When you know how a story is going to unfold there is very little room for surprise, a kiya baat hai! moment, but this week Pinjra manages to do just that. Kudos to Imran Nazir, Kashif Nisar, Samina Ahmed and Nauman Ijaz for fashioning something different from the same old material.
Last week set the groundwork for the clash between the Mazaris and the Chaudhrys and this episode picked up the narrative and the expect feud happened, and by the end of the hour Bibi had called for a meeting of the panchayat (village elders) to avenge her son’s death.
It is to the writer and director’s credit for opting to show rather than tell, to subtly underscore the control exerted by feudals. The way Bibi summarily dismissed the police FIR and asked for Mubashir to be released was beautifully done. That she was getting him released only to bring him in front of the jirga was clearly understood by all parties concerned. And at the tribal council meeting the corrupt witness was yet another testament to the length Bibi was willing to go to get her desired punishment for her son’s murderer.Even though no part of the country is outside of the purview of law, but such jirgas, panchayats, councils of tribal elders, all continue to exist, right under the nose of the law. At the very least these illegal parallel law courts are testimony to the power and influence of feudalism.
Feudalism thrives in a patriarchal system, but Bibi’s position and power are testament to the fact that social systems would not continue to exist if it was just one group oppressing the other one. Here we see how women too play a part in upholding patriarchy. Just like their male counterparts women too get sucked into the system seduced by the magnetic pull of power. A dictatorial woman like Bibi not only oversees family matters but also commands a seat at the jirga council. Her contemptuous smirk at her late husband’s picture and the way she deals with the police, handles her sons, including the brutish Raga, her insistence on delaying the burial, all point to a woman who is as much a despot as a despot can be. Its her way or the highway.
Bibi’s is the central character so far which is pushing the story ahead. Ranga’s was another character with a very colorful, larger than life presence, but that is now snuffed out. Alongside these, other characters, Zulekha, Jahan, Aasiya, Mubashir, and Ranga’s wife, all are still in the process of shaping up. Of these, Zulekha seems to have potential for interest as she has the makings of another Bibi, given that her husband Jahan seems to be quite oblivious of his wife’s interests and activities. Aasiya, of course will be the other main character since she plays the title role of the vani. Daniyal Raheal’s character is yet to make an appearance.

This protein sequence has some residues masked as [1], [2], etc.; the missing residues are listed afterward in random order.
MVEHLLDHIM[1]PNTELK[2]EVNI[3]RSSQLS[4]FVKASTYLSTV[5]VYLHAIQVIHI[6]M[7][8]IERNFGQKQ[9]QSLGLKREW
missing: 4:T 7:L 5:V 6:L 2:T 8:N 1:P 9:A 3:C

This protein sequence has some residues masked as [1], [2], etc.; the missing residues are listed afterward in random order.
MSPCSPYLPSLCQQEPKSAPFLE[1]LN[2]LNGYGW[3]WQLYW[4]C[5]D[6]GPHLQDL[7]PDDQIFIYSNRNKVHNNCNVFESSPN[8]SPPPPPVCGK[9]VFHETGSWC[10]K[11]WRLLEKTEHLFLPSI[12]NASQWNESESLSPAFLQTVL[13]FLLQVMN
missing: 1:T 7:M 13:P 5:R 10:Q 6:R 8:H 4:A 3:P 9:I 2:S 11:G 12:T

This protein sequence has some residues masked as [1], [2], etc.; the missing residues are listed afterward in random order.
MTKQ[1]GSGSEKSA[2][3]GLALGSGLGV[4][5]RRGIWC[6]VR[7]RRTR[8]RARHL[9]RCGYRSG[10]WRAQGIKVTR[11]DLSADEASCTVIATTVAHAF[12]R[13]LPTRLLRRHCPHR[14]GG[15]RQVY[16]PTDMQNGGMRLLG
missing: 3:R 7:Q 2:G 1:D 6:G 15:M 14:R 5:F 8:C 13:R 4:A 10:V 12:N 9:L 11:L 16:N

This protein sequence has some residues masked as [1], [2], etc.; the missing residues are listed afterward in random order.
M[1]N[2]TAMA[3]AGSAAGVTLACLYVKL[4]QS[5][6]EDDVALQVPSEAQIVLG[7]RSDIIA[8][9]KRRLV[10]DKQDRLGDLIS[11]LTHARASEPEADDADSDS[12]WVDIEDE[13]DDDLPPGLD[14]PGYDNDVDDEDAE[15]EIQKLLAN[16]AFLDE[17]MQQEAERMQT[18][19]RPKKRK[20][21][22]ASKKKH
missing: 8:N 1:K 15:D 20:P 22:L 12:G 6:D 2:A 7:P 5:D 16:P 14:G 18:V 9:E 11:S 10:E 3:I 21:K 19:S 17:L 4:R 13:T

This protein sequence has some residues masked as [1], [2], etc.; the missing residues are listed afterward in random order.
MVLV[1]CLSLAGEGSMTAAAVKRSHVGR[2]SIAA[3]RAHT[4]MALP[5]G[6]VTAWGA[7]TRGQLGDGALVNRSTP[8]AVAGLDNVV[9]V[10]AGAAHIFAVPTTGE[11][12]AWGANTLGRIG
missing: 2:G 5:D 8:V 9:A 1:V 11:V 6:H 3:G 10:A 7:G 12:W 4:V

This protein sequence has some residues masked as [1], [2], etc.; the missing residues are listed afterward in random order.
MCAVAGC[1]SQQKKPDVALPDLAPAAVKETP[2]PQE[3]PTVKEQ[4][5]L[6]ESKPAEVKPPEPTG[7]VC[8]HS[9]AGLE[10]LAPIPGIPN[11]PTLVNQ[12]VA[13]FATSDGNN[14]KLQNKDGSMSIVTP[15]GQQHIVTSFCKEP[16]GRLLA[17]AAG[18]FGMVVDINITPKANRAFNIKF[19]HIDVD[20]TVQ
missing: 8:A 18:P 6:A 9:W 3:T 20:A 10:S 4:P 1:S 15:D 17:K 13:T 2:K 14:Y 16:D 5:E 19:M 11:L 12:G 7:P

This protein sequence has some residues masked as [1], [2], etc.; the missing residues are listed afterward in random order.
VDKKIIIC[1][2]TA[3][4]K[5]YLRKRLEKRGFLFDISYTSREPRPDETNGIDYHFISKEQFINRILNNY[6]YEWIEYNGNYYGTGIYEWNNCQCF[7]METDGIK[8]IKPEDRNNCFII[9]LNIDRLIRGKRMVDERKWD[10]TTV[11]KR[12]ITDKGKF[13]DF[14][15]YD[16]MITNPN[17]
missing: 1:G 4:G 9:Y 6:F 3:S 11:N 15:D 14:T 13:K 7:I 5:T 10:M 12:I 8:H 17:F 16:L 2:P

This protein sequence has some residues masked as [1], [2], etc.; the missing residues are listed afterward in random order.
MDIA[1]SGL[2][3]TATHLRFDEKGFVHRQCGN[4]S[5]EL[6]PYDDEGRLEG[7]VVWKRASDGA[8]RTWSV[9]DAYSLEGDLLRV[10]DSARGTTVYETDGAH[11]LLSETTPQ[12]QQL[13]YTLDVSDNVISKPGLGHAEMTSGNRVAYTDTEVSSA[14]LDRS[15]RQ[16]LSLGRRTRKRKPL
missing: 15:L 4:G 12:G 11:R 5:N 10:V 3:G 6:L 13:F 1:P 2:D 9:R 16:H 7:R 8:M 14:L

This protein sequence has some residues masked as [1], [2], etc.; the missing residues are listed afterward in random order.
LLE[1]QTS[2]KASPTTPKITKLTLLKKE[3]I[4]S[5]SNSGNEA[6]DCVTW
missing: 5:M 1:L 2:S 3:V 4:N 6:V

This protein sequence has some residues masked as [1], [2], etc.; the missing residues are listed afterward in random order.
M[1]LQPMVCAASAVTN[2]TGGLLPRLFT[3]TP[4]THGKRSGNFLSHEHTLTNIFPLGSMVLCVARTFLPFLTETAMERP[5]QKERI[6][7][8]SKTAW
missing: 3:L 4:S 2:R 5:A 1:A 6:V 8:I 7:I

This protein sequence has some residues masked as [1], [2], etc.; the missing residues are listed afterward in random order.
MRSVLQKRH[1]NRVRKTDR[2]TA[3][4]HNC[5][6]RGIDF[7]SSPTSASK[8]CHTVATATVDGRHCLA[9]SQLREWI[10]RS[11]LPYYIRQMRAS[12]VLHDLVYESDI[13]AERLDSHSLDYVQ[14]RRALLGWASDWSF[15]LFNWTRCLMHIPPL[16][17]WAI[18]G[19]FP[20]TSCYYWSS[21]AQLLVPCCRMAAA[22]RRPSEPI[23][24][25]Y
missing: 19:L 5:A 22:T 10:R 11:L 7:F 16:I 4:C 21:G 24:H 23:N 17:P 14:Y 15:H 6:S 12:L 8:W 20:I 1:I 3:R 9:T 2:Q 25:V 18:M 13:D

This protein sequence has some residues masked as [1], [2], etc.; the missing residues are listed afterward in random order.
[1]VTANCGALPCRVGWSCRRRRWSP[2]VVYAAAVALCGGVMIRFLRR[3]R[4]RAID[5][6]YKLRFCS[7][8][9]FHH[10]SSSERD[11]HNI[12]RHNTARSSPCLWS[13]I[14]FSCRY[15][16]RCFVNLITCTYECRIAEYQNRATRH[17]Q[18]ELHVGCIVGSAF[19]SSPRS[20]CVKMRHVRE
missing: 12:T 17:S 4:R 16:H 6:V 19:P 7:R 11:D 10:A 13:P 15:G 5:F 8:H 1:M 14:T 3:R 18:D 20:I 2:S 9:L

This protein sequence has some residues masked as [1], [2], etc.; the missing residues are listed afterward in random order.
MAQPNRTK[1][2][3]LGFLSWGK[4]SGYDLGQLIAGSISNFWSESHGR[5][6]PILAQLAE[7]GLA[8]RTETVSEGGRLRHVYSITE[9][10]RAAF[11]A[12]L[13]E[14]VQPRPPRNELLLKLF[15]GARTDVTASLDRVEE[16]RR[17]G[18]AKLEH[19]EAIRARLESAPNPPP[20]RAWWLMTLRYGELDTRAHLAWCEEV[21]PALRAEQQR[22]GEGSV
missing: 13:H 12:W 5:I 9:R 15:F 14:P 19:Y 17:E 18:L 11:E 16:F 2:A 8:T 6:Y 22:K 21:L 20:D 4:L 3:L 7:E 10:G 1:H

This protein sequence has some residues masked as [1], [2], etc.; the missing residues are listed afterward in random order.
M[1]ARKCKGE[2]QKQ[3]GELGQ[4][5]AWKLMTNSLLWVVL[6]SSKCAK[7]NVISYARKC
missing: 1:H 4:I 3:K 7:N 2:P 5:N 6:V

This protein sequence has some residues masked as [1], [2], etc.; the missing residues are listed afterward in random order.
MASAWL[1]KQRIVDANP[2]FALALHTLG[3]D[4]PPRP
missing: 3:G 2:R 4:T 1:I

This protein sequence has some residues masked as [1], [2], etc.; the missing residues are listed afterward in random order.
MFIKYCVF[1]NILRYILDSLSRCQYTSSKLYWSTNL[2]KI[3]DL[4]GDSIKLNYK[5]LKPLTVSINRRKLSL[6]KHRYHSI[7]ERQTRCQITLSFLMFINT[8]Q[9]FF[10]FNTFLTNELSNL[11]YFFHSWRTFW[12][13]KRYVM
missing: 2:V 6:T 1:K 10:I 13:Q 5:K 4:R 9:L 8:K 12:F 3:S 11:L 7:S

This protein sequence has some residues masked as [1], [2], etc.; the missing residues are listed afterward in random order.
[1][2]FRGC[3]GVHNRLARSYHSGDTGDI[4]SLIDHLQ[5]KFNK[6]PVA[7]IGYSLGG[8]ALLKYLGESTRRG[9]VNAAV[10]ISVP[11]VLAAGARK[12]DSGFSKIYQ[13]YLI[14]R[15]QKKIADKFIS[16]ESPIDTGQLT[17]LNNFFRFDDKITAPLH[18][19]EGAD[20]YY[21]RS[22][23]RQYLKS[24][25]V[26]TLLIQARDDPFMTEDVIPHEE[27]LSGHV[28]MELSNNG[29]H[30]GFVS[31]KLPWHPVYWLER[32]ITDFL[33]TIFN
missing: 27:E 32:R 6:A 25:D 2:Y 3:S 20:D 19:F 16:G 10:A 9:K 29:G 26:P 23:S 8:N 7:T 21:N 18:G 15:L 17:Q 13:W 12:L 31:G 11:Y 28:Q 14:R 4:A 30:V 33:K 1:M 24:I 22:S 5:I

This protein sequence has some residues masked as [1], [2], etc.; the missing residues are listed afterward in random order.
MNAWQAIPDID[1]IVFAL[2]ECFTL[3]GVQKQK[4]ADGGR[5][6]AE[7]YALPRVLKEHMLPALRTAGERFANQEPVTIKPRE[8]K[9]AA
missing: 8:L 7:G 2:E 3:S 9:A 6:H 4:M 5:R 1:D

As compared to the first one, this second episode, sans gratuitous violence and in-your-face symbolism, made for an engrossing watch. The narrative unfolded smoothly, events happened in quick succesion but was all handled so well that it never seemed convenient, forced or fake. I am particularly appreciating how Pinjra not only addresses a relevant issue, but also never loses sight of the fact that at the end of the day the primary purpose of a drama is to entertain, hence we see texture and substance alongside a social message subtly woven in the writing so far.
Taking shape under Kashif Nisar’s direction and Rashid Abbas’ cinematography, Imran Nazir’s story is brought alive by some great acting. Samina Ahmed is simply brilliant as Bibi. Her getup, her accent, her body language, everything is spot on. Her dance, on seeing her son’s dead body, was something else. Similarly in the jail scene she was fab. Nauman Ijaz was simply brilliant as Ranga. I had not realized his was a guest appearance, but wow, what an appearance. He was fab when he was dancing and later with his mother. The little quirks he adds into his characters are superb. Among others, Kiran Haq is doing well as Zulekha and I’m waiting for Yumna Zaidi to get more screen time.
While the storytelling part was really well done, I have to complain about the makeup on the younger ladies. Aasiya, for instance, wakes up in the morning but her hair and makeup game is on point. And, my complaint with over bright sets still remains but now, with the story going well I have reconciled myself to it. The rest, editing is effective, and I appreciate that background score has been toned down and is being used sparingly.
All in all this one I enjoyed. What about you guys?
Written by SZ~